This week, so far, A Tale for the Time Being triumphs over Never Let Me Go and The Tsar of Love and Techno narrowly escapes over Nothing to See Here‘s Fire Kids.

This is getting GOOD. All of the judgments have been wonderful to read and cheer for. I can’t argue with any of them. According to my favorites in order (see below), I should be a bit disappointed but let’s remember – -these are FAVORITES! so I can’t be upset.

(Honestly? I had forgotten that I had place Tsar the top of the top. I made this list before the bracket was announced.)

My list track is here — the long list and the short list… with my list in order presented here:

The Tsar of Lovand Techno, Milkman, Life After LifeVersion Control, A Tale for the Time BeingNothing to See Here, Homegoing, The Animators, Pachinko, Idaho, Never Let Me Go, Girl♥Woman♥Other, Stephen Florida, Skippy Dies, Exit West, There♠There

For the rest of the week, I hope Life After Life prevails and Milkman conquers.

*** Updated: Stephen Florida wins over Life After Life.. 10/20/21

*** Updated: Milkman is selected over Exit West 10/21/2021

Then… we’ll just have to see what happens! My vote for top 8:

Which is your favorite?

Are you going to drop everything once the TOB Long List is announced for 2022?!?!?! I will…

 

 

Copyright © 2007-2022. Care’s Books and Pie also known as and originally created as Care’s Online Book Club. All rights reserved. This post was originally posted by Care. It should not be reproduced without express written permission.

Fun Home

Thoughts by Alison Bechdel, Houghton Mifflin Harcourt 2006, 232 pages

Challenge: n/a

Genre/Theme: Graphic Memoir, Nonfiction

Type/Source: eBook, Libby

What It’s About: I have been wanting to read this for a long time. And in true getting-back-to-blogging-hesitancy, I’ll copy&paste the blurb off of goodreads:

[The author] charts her fraught relationship with her late father.

Distant and exacting, Bruce Bechdel was an English teacher and director of the town funeral home, which Alison and her family referred to as the Fun Home. It was not until college that Alison, who had recently come out as a lesbian, discovered that her father was also gay. A few weeks after this revelation, he was dead, leaving a legacy of mystery for his daughter to resolve.

“I was so consumed by anxiety that she would stop, I couldn‘t enjoy it.”

Thoughts: A VERY fast read! Sure, could be because it was a graphic novel – they just ready speedy to me. I enjoyed this, I enjoyed the art, I enjoyed the tiny amusing details in the panels, I felt for her yearning to connect to both parents and navigate what the heck was going on, and I appreciated her attempts to sort it out from a future place looking back.

This wasn’t at all what I expected and that is not a bad thing. I didn’t realize that “fun home” was a funeral home! I might have known that when I first put this on my tbr and forgot. I never/rarely look at blurbs. It always strikes me funny that I don’t do that.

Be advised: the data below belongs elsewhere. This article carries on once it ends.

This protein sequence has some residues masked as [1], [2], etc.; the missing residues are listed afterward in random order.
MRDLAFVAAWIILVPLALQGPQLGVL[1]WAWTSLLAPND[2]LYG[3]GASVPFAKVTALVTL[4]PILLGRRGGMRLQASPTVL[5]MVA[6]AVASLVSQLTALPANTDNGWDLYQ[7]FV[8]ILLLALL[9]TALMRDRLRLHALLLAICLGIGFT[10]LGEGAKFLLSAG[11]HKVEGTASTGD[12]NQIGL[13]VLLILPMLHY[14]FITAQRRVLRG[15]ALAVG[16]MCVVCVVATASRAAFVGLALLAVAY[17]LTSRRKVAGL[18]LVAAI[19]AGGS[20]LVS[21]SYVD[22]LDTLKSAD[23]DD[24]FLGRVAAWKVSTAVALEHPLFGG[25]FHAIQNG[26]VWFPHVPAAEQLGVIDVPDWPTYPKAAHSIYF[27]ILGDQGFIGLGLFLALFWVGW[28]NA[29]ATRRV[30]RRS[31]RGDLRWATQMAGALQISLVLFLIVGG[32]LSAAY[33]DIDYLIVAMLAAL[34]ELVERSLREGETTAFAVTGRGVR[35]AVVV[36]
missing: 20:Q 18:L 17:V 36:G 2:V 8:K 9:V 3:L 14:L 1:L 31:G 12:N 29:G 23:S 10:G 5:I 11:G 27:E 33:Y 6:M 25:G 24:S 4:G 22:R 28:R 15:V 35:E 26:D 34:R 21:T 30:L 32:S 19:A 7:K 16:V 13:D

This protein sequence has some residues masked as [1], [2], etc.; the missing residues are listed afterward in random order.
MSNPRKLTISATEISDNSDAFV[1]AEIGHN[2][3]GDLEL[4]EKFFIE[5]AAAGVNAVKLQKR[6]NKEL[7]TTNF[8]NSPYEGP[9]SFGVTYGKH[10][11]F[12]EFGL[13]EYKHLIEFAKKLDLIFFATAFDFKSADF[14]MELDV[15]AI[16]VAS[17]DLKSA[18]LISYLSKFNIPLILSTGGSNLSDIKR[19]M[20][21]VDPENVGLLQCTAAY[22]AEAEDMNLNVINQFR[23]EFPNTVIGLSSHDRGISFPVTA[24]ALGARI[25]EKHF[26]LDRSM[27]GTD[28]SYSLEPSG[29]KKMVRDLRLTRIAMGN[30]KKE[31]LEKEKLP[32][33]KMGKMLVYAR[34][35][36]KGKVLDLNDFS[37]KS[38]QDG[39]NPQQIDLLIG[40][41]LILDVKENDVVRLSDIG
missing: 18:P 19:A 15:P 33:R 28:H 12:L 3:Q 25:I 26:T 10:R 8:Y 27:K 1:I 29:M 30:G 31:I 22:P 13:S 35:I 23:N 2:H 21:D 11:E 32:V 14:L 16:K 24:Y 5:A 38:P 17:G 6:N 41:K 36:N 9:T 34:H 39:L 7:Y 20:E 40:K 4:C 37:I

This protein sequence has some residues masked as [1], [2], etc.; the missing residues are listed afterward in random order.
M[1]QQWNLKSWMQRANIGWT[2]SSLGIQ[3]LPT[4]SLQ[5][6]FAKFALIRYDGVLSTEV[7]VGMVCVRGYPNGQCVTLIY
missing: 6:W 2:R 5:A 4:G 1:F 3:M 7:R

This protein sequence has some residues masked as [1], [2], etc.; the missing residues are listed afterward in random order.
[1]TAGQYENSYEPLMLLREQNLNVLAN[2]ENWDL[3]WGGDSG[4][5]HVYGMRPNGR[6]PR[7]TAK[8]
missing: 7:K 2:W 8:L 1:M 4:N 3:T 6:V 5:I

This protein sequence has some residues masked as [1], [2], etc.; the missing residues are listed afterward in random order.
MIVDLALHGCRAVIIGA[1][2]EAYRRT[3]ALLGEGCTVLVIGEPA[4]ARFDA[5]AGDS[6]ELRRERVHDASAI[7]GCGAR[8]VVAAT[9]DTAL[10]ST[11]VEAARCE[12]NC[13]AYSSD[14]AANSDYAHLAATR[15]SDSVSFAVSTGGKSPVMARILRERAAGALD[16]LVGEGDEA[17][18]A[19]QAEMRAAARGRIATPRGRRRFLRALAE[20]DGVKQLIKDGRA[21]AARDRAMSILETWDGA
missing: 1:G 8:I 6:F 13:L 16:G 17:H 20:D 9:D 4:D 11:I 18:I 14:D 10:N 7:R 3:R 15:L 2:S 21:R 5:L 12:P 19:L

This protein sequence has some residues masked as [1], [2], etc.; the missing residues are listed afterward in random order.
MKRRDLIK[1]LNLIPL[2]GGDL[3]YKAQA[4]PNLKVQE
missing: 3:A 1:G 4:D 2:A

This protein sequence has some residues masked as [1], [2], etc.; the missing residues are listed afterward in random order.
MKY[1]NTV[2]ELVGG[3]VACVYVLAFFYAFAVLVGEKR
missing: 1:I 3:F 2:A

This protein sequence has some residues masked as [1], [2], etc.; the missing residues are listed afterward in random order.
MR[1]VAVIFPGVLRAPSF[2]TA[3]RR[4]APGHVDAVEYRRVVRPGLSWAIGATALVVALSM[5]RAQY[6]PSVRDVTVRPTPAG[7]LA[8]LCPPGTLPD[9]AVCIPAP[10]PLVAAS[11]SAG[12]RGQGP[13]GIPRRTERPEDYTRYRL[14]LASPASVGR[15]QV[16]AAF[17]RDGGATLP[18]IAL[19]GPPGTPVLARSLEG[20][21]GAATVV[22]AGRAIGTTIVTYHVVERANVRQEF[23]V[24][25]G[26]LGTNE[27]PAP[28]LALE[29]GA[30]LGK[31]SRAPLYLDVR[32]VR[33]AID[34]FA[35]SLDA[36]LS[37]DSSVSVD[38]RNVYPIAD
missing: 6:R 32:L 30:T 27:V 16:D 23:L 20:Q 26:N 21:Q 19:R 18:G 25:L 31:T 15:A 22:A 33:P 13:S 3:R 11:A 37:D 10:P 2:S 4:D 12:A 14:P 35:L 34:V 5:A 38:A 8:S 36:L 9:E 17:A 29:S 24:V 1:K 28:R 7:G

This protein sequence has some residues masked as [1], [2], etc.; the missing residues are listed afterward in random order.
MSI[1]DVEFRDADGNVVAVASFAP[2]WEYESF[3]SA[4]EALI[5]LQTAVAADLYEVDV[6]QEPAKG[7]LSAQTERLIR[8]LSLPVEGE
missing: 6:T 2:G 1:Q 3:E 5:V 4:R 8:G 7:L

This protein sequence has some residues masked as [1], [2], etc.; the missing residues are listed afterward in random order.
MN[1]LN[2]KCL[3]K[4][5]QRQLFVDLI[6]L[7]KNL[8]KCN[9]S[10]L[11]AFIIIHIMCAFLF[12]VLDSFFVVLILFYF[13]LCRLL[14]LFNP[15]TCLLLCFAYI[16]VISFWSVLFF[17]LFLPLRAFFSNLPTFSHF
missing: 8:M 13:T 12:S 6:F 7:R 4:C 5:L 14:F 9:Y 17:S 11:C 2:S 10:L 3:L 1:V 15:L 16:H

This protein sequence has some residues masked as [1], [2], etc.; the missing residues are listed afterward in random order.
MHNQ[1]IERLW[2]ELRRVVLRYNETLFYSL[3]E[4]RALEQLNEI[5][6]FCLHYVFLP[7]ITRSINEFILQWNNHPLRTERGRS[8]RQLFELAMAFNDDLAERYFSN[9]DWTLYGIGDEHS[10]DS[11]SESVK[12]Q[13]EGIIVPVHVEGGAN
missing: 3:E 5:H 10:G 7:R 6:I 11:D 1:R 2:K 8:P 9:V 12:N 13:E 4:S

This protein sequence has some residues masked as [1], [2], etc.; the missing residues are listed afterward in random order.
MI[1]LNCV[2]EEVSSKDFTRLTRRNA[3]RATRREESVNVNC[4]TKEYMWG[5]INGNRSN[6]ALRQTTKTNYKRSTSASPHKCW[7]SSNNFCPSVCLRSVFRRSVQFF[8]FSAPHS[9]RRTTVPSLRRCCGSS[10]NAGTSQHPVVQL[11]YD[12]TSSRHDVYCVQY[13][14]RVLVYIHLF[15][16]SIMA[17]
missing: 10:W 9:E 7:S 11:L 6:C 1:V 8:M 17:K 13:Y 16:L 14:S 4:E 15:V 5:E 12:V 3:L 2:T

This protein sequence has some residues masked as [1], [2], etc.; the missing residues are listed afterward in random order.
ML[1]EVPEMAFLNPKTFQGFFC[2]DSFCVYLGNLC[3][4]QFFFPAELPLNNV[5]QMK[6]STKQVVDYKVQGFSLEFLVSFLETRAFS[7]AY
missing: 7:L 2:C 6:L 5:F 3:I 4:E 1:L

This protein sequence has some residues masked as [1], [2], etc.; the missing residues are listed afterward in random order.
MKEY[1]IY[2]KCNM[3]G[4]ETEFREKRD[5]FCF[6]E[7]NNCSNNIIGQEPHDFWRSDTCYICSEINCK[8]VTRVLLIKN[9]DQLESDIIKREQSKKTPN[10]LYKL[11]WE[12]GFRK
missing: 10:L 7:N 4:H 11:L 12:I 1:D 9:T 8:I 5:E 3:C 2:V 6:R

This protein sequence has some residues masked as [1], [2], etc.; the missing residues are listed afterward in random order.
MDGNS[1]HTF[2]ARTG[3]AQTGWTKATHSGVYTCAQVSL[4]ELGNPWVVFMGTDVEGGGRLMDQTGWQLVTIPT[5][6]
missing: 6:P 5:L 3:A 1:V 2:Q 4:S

Rating: Five slices of pie. No pie mentioned that I recall; I forgot that notes weren’t saved when you read a Libby. #sadannoyedlook

 

Copyright © 2007-2022. Care’s Books and Pie also known as and originally created as Care’s Online Book Club. All rights reserved. This post was originally posted by Care. It should not be reproduced without express written permission.

Apologize, Apologize!

Thoughts by Elizabeth Kelly, Twelve/Hachette Book Group 2009, 230 pages

Challenge: 20 books of Summer, What’s in a Name: Double Word

Genre/Theme: Contemporary Lit/Quirky Family

Type/Source: Tradeback/Gift from a friend

What It’s About: Wealthy family, rebel unconventional parents, two sons and an uncle. MANY many dogs. A house on Martha’s Vineyard Mass and a cold grandfather in Boston. The youngest son is the favorite, the oldest son is trying to find his way.

Thoughts: Sentences are crafty. The characters are quirky but unfortunately, not charming. The plot takes forever to chug into any direction and I got bored. I flipped to the end and found I actually did miss some big developments but couldn’t care enough to go back and find my footing in the story to make the puzzles pieces fit. Abandoned.

Thank you Gail for bringing this to a book club meeting for share. Sad that I couldn’t connect to it. Another one I’ve carried around since 2009.

Rating: __2__slices of pie. I didn’t note any pie mentions. But please, this is only MY reaction – goodreads average score is 3.2 so if you like quirky family drama, give this a try. If Gail doesn’t want the book returned, I am glad to send it on.

 

What’s in a Name host site: Carolina Book Nook

 

Copyright © 2007-2022. Care’s Books and Pie also known as and originally created as Care’s Online Book Club. All rights reserved. This post was originally posted by Care. It should not be reproduced without express written permission.

The Smart One and the Pretty One

Thoughts by Claire LaZebnik, 5 Spot/Hachette Book Group 2008, 288 pages

Challenge: 20 books of Summer

Genre/Theme: Fun Fiction/Sisters

Type/Source: Tradeback/Gift from a friend

What It’s About: Two sisters are reunited to take care of their mother’s health challenge and both grow up a bit while learning to appreciate each other.

Thoughts: Wow – that sentence above hurt me to write! Let’s see, let me start over.

The PRETTY-SISTER is irresponsible and unconcerned, loves fashion, has moved home from NYC back to LA and escorts Mom to chemotherapy as she battles a “minor case of breast cancer” (WTF?!)

The SMART-SISTER is overly responsible, hates all things girly, is consumed by being the consummate attorney. Smartie puts Pretty on a budget buying-ban; Pretty fixes sis up with an old family friend. Mayhem ensues.

OK, I do tend to overuse the “mayhem ensues”, I get it. I’ll stop. (no I won’t.) Pretty-Sister realizes she needs to be better with her finances and Smarty-Sis realizes that fashion *CAN* be fun.

It was a light and sexy read and I was glad to escape into the pages after too many months of reading more whacky or serious (or both) so I am happy to finally get to this.

But what happens with Mom? What happens to dud NYC-boy and his mom? A few loose ends, for me.

Thank you Lisa from Omaha for “winning” this book to me in 2009. LOL! 2009…

Rating: __4___slices of pie. I didn’t note any pie mentions. Might have to demote it to 3 slices…

 

What’s in a Name host site: Carolina Book Nook

 

Copyright © 2007-2022. Care’s Books and Pie also known as and originally created as Care’s Online Book Club. All rights reserved. This post was originally posted by Care. It should not be reproduced without express written permission.